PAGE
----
Preprints
https://doi.org/10.5194/amt-2021-265
https://doi.org/10.5194/amt-2021-265

  07 Sep 2021

07 Sep 2021

Review status: this preprint is currently under review for the journal AMT.

Design and characterization of a semi-open dynamic chamber for measuring biogenic volatile organic compounds (BVOCs) emissions from plants

Jianqiang Zeng1,2,4, Yanli Zhang1,2,3, Huina Zhang1,2, Wei Song1,2,3, Zhenfeng Wu1,2,4, and Xinming Wang1,2,3,4 Jianqiang Zeng et al.
  • 1State Key Laboratory of Organic Geochemistry and Guangdong Key Laboratory of Environmental Protection and Resources Utilization, Guangzhou Institute of Geochemistry, Chinese Academy of Sciences, Guangzhou 510640, China
  • 2CAS Center for Excellence in Deep Earth Science, Guangzhou, 510640, China
  • 3CAS Center for Excellence in Regional Atmospheric Environment, Institute of Urban Environment, Chinese Academy of Sciences, Xiamen 361021, China
  • 4University of Chinese Academy of Sciences, Beijing 100049, China

Abstract. With the accumulation of data about biogenic volatile organic compounds (BVOCs) emissions from plants based on branch-scale enclosure measurements worldwide, it is vital to assure that measurements are conducted using well-characterized dynamic chambers with good transfer efficiencies and less disturbance on natural growing microenvironments. In this study, a self-made cylindrical semi-open dynamic chamber with Teflon-coated inner surface was characterized both in the lab with standard BVOC mixtures and in the field with typical broad-leaf and coniferous trees. The lab simulation with a constant flow of standard mixtures and online monitoring of BVOCs by proton transfer-time of flight-mass spectrometry (PTR-ToF-MS) revealed that lower real-time mixing ratios and shorter equilibrium times than theoretically predicted due to wall loss in the chamber, and larger flow rates (shorter residence times) can reduce the absorptive loss and improve the transfer efficiencies. However, even flow rates were raised to secure residence times less than 1 min, transfer efficiencies were still below 70 % for heavier BVOCs like α-pinene and β-caryophyllene. Relative humidity (RH) impacted the adsorptive loss of BVOCs less significantly when compared to flow rates, with compound specific patterns related to the influence of RH on their adsorption behavior. When the chamber was applied in the field to a branch of a mangifera indica tree, the enclosure-ambient temperature differences decreased from 4.5 ± 0.3 to 1.0 ± 0.2 °C and the RH differences decreased from 9.8 ± 0.5 % to 1.2 ± 0.1 % as flow rates increased from 3 L min−1 (residence time ~4.5 min) to 15 L min−1 (residence time ~0.9 min). At a medium flow rate of 9 L min−1 (residence time ~1.5 min), field tests with the dynamic chamber for Mangifera indica and Pinus massoniana branches revealed enclosure temperature increase within +2 °C and CO2 depletion within −50 ppm when compared to their ambient counterparts. The results suggested that substantially higher air circulating rates would benefit reducing equilibrium time, adsorptive loss and the ambient-enclosure temperature/RH differences. However, even under higher air circulating rates and with inert Teflon-coated inner surfaces, the transfer efficiencies for monoterpene and sesquiterpene species are not so satisfactory, implying that emission factors for these species might be underestimated if they are obtained by dynamic chambers without certified transfer efficiencies, and that further efforts are needed for field measurements to improve accuracies and narrow the uncertainties of the emission factors.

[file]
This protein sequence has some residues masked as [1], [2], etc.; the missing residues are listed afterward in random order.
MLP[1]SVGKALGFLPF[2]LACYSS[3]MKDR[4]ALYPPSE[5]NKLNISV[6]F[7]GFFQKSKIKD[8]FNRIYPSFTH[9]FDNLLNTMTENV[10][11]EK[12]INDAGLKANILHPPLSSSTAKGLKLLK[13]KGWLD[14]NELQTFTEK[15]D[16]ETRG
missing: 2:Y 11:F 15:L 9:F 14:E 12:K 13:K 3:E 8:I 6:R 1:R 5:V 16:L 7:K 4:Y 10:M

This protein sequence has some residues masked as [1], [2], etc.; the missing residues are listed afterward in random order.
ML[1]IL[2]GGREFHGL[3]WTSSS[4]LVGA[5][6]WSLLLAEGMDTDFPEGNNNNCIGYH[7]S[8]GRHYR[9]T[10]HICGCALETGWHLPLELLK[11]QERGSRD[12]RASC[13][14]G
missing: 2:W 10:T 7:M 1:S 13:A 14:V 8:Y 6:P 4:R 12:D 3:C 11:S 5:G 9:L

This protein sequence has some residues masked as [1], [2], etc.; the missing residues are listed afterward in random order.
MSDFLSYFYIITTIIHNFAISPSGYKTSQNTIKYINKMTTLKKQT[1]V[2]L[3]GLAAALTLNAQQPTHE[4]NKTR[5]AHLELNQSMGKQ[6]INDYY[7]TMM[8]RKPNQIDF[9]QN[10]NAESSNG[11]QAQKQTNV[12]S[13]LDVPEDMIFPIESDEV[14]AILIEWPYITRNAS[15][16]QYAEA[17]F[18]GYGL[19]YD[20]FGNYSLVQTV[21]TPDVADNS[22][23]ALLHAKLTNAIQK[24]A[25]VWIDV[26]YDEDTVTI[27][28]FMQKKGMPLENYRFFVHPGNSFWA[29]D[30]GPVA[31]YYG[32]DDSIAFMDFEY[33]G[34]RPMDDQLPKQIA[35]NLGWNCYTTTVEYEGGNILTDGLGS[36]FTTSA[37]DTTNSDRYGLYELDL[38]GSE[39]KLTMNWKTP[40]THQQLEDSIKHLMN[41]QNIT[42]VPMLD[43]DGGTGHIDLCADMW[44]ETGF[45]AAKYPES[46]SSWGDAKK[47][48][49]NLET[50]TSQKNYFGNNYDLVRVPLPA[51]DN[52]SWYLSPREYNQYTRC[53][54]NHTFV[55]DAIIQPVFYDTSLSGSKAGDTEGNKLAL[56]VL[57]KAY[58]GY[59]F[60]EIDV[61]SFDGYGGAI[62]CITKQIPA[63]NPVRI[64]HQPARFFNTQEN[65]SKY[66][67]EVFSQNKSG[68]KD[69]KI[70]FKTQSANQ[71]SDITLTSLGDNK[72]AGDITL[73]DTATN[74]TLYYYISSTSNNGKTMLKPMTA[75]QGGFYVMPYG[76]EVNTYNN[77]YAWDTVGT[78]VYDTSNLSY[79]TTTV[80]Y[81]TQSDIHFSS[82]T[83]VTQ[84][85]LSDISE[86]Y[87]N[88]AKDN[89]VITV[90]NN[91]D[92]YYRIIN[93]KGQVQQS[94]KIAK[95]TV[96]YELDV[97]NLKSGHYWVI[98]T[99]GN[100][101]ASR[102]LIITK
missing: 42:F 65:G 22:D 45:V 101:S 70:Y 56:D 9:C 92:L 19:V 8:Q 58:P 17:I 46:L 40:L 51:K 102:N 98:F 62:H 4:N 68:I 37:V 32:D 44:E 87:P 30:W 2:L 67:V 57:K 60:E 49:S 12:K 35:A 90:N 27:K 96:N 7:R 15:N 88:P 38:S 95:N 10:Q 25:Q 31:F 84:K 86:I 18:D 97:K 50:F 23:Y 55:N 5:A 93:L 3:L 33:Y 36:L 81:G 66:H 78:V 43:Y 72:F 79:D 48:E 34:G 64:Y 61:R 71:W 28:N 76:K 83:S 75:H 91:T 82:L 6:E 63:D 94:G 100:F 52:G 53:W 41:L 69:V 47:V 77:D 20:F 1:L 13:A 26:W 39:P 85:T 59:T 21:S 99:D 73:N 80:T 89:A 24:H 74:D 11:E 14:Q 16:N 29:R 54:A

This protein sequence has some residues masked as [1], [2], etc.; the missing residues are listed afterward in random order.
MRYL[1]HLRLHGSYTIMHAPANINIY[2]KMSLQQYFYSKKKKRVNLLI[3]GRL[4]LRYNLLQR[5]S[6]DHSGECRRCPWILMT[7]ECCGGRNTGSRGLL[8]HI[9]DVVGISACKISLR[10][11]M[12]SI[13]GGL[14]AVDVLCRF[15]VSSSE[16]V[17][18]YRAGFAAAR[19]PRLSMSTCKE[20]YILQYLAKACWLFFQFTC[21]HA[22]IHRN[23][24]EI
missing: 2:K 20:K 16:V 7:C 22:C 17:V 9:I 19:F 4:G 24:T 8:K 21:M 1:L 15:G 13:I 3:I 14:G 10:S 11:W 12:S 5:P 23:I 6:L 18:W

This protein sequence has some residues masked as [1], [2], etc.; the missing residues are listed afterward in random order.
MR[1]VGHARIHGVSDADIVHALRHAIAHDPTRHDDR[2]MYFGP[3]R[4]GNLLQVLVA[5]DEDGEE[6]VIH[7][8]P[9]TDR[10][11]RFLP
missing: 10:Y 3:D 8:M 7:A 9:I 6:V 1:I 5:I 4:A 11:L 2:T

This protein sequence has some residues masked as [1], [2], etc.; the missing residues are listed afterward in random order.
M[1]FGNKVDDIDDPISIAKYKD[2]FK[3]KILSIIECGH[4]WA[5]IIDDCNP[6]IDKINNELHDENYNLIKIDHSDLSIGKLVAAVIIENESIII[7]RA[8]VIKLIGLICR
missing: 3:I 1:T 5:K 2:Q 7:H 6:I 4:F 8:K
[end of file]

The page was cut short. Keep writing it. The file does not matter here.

Jianqiang Zeng et al.

Status: open (until 22 Oct 2021)

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  • RC1: 'Comment on amt-2021-265', Anonymous Referee #1, 16 Sep 2021 reply

Jianqiang Zeng et al.

Jianqiang Zeng et al.

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Short summary
The emission of biogenic volatile organic compounds (BVOCs) from plant leaves is an essential part of biosphere-atmosphere interactions. Here we demonstrate how a dynamic chamber for measuring branch-scale BVOC emissions could be characterized both in the lab for adsorptive losses and in the field for ambient-enclosure environmental differences. The results also imply emission factors for terpenes might be underestimated if measured using dynamic chambers without certified transfer efficiencies.